Maplewood History: Shady Greenwood – Part Two


My last post, Shady Greenwood – Part One, ended with an article from the 1904 Suburban Journal extolling the rapid transformation of the Greenwood subdivision from an overgrown “tangled bit of  underbrush with a few scattered houses here and there…” to a thoroughly modern well-populated suburb with all of the appointments one would expect in the very short space of three years.  One man in particular stood out and was described as the “prime mover” of this miraculous conversion of jungle to city.  His name was Alfred W. Syrett.

Mr. Syrett, born in England, moved first to Chicago where he stayed for seven years.  He moved to St. Louis in 1896.  By the time the laudatory article appeared in the Christmas issue of the 1904 Suburban Journal, he had been working for the Mississippi Valley Trust Co. for less than a year.  He was the head of their Sales Department, I assume, involved with the subdivision of large pieces of property into smaller lots for sale to individuals wanting to build homes for themselves and their families.

Keep in mind that the article was published in December 1904.  How quickly things can change.

Just two months after the article in the Journal this one appeared in the STL Post-Dispatch on February 27, 1905.  One day later the following article was published.
That’s pretty cheeky, swindling members of the police force after having named developments after them.


This article was published on March 10, 1905. He nicked Sam Bland! Sam was the subject of an earlier post of mine, Sam Bland’s Journal.

As followers of this space know, with rare exceptions, I confine my investigations to things occurring within the borders of or connected with our tiny burb, Maplewood, MO.  Usually the difficulty I have is finding much information on whatever the subject of interest is.  Not this time!  Thank  There is much more to this story of Alfred W. Syrett which I will try to wrap up in the next post.  There is an awful lot to read in this post.  I doubt if most of you will have the time to read it but I wanted to run these well-illustrated articles so you could have a look at the man.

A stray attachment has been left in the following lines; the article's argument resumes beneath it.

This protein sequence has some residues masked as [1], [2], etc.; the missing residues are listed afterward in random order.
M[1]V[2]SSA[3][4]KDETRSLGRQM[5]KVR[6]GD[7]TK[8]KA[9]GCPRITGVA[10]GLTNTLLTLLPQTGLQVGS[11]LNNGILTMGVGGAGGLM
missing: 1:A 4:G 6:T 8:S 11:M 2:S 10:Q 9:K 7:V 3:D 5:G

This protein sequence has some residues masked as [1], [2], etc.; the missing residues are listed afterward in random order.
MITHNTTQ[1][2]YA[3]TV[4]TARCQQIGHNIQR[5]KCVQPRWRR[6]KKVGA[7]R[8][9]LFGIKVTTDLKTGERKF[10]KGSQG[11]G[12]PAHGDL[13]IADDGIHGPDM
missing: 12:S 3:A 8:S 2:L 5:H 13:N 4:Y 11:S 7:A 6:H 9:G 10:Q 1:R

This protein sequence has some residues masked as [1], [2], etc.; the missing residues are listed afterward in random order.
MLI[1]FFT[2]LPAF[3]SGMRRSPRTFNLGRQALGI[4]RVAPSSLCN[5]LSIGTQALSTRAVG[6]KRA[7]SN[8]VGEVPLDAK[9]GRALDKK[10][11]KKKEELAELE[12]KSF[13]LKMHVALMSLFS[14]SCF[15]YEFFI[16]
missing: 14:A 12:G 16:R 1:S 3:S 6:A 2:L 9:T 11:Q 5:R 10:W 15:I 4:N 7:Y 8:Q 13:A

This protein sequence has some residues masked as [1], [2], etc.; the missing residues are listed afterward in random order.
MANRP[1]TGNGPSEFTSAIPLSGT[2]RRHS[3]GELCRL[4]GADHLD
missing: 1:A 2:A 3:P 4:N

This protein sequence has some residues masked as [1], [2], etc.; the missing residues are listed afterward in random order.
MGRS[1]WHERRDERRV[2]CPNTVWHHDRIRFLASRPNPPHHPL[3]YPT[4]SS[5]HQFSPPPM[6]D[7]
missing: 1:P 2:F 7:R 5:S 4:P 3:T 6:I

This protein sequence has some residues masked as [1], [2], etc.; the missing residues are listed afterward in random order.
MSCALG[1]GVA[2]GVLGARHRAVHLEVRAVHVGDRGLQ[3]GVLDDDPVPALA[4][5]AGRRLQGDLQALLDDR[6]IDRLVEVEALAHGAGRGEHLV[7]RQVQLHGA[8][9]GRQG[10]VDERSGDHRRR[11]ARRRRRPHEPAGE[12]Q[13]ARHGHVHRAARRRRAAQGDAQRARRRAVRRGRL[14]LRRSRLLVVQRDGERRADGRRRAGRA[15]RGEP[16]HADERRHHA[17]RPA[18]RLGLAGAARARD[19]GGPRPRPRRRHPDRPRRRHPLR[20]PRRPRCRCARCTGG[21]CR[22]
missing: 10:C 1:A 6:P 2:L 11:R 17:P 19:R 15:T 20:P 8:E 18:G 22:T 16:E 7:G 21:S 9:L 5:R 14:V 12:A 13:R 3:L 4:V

Doug Houser           February 8, 2021


  1. Your re-expose of this cunning crook was so interesting and informative and showed some timeless methods of swindling that seem newsworthy today: using fake documents, putting out false information, flattering people by ‘honoring’ them with naming things after them, forging signatures, hiding money that’s ill-gotten. Thanks for some local theatrics!! This type of cheating would make a great novel or play and wasn’t uncommon during the era.

    • You are welcome, Margaret. Syrett was a persuasive fellow. Of this there can be no doubt. I imagine his English accent served him well. It is amazing how long he could keep up his illegal activities. Part of the reason has to be that he was very smart and articulate as well as the primitive methods of long distance communication. I’m very close to posting the next part of his story. Please stay tuned. Much thanks for your comments.

  2. Absolutely love this series! thanks so much for all the time and research and putting it together, totally fascinating …it’s making me want to get an account at I too had an English “bounder” for a grandfather, similar age as this chap. When he died in 1951, it came out that he had income from property in England, as well as a wife and daughter. Meanwhile he had married my grandmother and had two sons!